Statue of The Queen Victoria Building - QVB Shopping Centre


The Queen Victoria Building, known to Sydneysiders as the QVB, is a shopping centre situated in 455 George Street Sydney, New South Wales. Designed by George McRae in

the Romanesque style, the Queen Victoria Building was inaugurated in 1898. Built during Sydney’s hardest years of recession, the QVB was erected in honor of Great Britain’s

reigning monarch, Queen Victoria.


The grand design of the building was made in such a way as to create employment for out of work artisans such as stoneworkers, plasterers, and stained-glass makers. It was a difficult time to be out of work and this project created jobs for nearly everyone.The Queen Victoria Building occupies an entire block and is surrounded by George, Market, York, and Druitt Streets. The QVB has the following features:

  • A very large centre dome with two domes one on top of the other-a glass dome inside and a copper sheathed dome on the outside.

  • Several stained-glass windows throughout the building.

  • An antique 19th century staircase near the dome.

  • Restored pillars, arches, balustrades, and tiled floors.

The Queen Victory Building in History:

  • 1810 – Market stands were prevalent on the site main landing place of the colonial ships. Under Governor Macquarie’s direction, the stands were moved to the location of present day QVB.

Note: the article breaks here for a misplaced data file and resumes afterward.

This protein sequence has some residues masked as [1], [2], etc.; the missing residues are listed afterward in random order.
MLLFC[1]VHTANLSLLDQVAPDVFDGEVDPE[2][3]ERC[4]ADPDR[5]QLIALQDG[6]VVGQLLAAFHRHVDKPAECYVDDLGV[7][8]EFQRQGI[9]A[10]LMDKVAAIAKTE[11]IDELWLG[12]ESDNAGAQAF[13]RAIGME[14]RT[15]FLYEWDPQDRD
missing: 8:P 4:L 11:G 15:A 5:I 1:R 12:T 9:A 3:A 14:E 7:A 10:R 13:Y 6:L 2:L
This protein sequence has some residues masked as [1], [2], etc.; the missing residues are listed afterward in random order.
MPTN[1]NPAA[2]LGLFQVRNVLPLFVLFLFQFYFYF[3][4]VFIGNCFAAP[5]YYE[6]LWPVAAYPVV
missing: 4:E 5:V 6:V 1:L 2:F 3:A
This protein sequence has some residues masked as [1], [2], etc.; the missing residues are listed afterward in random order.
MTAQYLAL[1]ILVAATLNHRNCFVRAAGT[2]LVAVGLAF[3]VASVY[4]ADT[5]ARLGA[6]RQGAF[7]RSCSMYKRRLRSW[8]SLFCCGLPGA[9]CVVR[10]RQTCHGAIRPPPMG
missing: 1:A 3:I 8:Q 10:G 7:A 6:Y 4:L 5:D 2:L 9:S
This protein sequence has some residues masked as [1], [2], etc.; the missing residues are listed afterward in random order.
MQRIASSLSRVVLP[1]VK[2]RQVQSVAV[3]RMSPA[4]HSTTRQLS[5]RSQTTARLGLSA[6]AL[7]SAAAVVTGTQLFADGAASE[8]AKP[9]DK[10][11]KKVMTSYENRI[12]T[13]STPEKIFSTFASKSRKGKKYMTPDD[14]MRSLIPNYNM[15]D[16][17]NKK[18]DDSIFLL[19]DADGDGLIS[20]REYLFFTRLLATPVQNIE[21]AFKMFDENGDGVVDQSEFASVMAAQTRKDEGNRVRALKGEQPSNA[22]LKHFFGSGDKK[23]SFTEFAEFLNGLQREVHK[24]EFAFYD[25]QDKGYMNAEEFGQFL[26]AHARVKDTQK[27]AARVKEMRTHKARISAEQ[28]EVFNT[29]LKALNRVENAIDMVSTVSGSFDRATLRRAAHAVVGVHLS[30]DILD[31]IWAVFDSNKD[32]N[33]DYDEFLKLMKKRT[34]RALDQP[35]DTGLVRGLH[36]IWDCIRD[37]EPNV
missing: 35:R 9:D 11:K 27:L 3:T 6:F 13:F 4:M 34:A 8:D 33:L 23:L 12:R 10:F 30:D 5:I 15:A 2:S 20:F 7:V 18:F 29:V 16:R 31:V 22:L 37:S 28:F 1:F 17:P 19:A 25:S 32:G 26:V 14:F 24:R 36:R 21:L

Statue of The Queen Victoria Building, Sydney, NWS


  • 1820 – A building two floors high called the Greenway’s Market House was built to oversee and manage the market.
  • 1828 – The Greenway’s Market House was converted into a Magistrates Court and Police Station. It later became the Central Police Court.
  • 1829 – The square is officially turned into a market square.

  • 1869 – A roof is installed to cover the entire market.

  • 1887 – The official city architect is George McRae.

  • 1888 – Plans are drafted for the new George Street Market.

  • 1893 – Construction starts with the excavation. McRae presents four designs for the QVB in different styles: Gothic, Queen Anne, Renaissance, and Romanesque. The Committee on the Market select the Romanesque plan and mandates that the building should have the following:

  • 1896 – Design elements for the interior such as the allegorical group of sculpture on the central arch on George Street are commissioned.

  • 1897 – The Committee decides to name the building the Queen Victoria Markets Building in the British Queens honour.

  • July 21, 1898 – The QVB is inaugurated, presided over by Mayor Alderman Matthew Harris.

  • 1918 – The “Markets” is deleted in the original name of the building and it is now called the Queen Victoria Building.

  • 1959 – The QVB is threatened with demolition due to its deteriorated condition.

  • June 1980 – Restoration of the QVB is awarded to Ipoh Ltd.

  • 1998 – The QVB celebrates its 100 years of service.

The most memorable image of the Queen Victoria Building is that of the Queen herself at the southern end of the building. It was done by the Irish sculptor, John Hughes, and was donated by the people of Ireland to the people of Sydney in 1987.